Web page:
There have been a flood of posts lately poo-pooing yogis and yogninis who depict themselves in advanced asana on social media sites. Media is everywhere. With social media we can keep connected with our favorite yoga teachers and “celebrities” more than ever before. There are several reasons some feel flaunting asana isn’t what yoga is really about, such as:
- These photos encourage envy.
- They cause intimidation.
- They spread the message that yoga is all about how bendy you are.
- Lastly, and most ridiculously, that asana does not make you a better person.
I feel that these types of criticisms are missing the point. Sure, there may be some ego behind the photos in question, but let’s reframe the way we look at this whole situation.
Here’s why I think showing off your asana is awesome.
1. How others react is none of your business.
There may be some who feel envy or intimidation when they look at a pose they can’t do. The truth is that there’s going to be an equal (or greater) number who feel inspired when they see an amazing asana. If we were to refrain from doing things that may make others jealous, then singers wouldn’t sing, dancers wouldn’t dance and amazing cooks would eat takeout. The point is that if someone chooses (that’s right, it is a choice!) to envy or get intimidated by a posture,she’s only stunting her own growth.
2. Sharing helps spread knowledge.
What if Kino McGregor never posted her videos? What if Tara Stiles never did her wicked dancer’s posture for the camera? I can say I wouldn’t have the practice that I do if it weren’t for these visual examples. I’ve learned countless postures I didn’t even know existed because practitioners with greater skill than I have posted asana photos. There are many people out there who have expanded their physical practice due to seeing a photo of someone else. Why not allow these photos to be inspiring?
3. It’s traditional.
In the early days of yoga’s resurgence (100 years ago) yoga was basically a traveling circus. Pattabhi Jois took his followers around to public places to practice asana to increase awareness of yoga. Kino still does it! Would you not say that these photos of bodies in asana still increase awareness today? Like it or not, asana is the portion of yoga that we can most clearly demonstrate.
4. The asana practice is the draw, while the rest comes in time.
Asana is but one of eight limbs of yoga. There’s much more to yoga than being bendy. We learn discipline, respect, how to control the mind and how to treat others and ourselves. But the truth is, most people first come to yoga for the physical practice. It’s the foot in the door. We all want a yoga booty (OK, I know some don’t care about that, but I’m speaking generally here). Once you begin your path, no matter what the original intention, I believe that you’ll be taken on the journey you were meant to take. Yoga has deep roots. Trust that if asana is what brought someone to the practice, the practice itself will keep them there.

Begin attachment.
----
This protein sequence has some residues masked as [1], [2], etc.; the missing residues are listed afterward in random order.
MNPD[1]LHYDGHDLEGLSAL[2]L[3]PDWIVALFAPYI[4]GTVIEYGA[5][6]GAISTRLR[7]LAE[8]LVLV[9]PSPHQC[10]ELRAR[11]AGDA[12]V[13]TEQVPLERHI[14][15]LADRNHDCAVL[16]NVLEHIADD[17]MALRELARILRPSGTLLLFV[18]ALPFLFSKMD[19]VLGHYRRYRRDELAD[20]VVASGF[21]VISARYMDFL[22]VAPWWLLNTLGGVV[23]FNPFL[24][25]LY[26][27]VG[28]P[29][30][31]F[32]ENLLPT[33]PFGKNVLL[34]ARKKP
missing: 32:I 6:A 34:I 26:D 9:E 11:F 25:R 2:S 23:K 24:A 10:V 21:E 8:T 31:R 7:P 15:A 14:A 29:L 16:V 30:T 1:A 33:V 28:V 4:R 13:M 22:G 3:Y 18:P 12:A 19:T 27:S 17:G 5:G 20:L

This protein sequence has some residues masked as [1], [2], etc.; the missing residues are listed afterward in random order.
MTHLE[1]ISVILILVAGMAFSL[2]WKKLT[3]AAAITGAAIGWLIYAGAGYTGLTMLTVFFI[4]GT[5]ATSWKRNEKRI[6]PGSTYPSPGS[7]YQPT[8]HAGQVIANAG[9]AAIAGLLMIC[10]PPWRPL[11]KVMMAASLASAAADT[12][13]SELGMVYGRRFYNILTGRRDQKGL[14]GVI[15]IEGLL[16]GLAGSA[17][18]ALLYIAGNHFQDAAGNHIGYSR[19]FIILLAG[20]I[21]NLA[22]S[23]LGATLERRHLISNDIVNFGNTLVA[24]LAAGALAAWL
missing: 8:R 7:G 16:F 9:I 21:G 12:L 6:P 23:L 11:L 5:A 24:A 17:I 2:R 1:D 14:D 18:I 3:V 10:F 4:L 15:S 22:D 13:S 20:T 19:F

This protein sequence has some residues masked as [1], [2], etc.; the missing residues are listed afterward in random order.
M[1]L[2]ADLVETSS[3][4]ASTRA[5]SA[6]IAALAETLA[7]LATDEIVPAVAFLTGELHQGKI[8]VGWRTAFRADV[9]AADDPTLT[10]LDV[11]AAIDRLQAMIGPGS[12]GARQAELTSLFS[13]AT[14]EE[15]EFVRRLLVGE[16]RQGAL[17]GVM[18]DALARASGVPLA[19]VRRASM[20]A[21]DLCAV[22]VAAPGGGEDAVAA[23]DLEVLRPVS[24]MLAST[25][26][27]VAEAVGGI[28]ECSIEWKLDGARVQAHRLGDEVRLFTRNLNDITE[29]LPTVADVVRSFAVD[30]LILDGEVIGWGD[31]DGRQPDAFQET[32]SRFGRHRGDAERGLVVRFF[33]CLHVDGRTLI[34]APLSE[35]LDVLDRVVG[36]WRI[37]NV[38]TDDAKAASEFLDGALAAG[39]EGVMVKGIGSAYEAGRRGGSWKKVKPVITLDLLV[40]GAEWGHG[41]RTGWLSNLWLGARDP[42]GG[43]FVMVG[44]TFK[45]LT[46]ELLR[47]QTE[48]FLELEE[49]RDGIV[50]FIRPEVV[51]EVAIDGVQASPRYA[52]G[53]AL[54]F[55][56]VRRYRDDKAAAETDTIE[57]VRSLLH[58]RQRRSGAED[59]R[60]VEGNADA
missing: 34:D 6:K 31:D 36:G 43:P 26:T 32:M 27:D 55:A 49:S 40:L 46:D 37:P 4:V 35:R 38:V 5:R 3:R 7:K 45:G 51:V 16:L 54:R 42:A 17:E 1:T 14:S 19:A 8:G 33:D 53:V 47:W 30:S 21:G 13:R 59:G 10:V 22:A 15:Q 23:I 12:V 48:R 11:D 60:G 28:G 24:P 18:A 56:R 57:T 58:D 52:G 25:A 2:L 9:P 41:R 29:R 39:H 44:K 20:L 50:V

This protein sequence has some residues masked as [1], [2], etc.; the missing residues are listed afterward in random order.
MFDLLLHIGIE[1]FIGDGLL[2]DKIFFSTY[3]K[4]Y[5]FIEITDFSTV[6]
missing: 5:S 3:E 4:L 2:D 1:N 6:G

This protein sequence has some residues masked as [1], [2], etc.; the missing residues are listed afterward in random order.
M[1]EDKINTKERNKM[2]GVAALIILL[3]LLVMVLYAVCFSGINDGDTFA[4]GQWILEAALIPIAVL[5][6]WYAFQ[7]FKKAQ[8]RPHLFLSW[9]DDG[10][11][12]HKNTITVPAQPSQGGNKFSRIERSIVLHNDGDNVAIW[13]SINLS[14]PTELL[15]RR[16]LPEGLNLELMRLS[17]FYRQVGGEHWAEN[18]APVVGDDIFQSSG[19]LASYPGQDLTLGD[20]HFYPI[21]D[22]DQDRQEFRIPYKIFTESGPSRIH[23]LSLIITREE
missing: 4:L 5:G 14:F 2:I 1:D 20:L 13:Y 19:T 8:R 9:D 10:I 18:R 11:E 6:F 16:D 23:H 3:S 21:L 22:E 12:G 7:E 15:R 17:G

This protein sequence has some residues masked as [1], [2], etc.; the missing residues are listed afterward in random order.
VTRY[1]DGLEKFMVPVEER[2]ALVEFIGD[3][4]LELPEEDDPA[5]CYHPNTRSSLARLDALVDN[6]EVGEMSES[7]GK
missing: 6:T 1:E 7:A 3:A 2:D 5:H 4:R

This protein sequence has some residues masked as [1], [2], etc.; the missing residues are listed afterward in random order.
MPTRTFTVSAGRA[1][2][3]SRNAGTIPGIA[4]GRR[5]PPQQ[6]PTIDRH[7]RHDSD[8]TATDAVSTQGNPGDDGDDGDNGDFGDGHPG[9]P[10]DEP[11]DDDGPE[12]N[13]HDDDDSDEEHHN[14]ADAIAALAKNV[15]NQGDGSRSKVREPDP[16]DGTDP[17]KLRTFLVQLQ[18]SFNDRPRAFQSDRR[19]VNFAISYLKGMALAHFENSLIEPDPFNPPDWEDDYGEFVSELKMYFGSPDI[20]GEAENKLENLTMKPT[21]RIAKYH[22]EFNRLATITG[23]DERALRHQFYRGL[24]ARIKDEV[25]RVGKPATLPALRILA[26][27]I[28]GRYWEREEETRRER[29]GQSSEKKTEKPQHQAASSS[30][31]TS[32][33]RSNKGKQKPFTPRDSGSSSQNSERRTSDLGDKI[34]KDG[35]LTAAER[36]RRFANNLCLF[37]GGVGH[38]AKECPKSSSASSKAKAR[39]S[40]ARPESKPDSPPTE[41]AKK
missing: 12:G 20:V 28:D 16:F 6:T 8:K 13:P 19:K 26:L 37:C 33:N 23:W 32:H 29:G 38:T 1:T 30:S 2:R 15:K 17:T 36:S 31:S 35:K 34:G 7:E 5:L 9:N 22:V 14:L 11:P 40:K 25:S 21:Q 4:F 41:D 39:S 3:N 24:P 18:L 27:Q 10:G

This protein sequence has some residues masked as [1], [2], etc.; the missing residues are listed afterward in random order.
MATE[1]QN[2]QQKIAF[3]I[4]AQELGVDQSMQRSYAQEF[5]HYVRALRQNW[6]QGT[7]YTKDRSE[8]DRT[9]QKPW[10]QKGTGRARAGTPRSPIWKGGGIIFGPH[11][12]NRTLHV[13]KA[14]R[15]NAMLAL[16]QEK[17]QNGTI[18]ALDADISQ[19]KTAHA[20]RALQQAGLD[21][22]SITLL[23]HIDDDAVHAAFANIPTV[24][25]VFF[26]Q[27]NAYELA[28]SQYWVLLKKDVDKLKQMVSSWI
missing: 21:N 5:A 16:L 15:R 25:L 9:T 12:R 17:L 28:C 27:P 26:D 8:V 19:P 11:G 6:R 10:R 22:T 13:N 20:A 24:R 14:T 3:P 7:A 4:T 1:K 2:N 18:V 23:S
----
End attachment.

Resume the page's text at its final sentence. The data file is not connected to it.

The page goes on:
5. No one believes a handstand makes them a better human.
I don’t recall a time when I thought I was closer to self-actualization because I could touch my foot to my head. Those who come to yoga and stick with it will find the deeper meanings of yoga. You can be an awesome person and do handstand. You can be a terrible person and do handstand. For most, starting a yoga practice without asana is impossible. Just because someone posts a photo of themselves in an impressive asana does not automatically mean that they are neglecting all other areas of yoga. It simply means that they can do that asana. Why bother judging where their hearts and minds are at?
6. It’s better than the alternative as an example for young people.
Lastly, and I feel most importantly, is this. Media is everywhere, especially social media. We’re inundated all day with messages. So are our children. I would rather have my daughter looking up to “yoga celebrities” with advanced asana practices than Britney Spears. I would rather my son idolize a man in handstand than Brad Pitt and his shooting accuracy. Media exists, and it’s difficult to shelter your children from it, so why not fill it with images of yoga and allow these images to be what they aspire too? I would rather see a million photos of yoga asana on my Facebook feed than one photo of a half-naked celebrity. The kind of influence social media has is powerful. Let’s use it for good.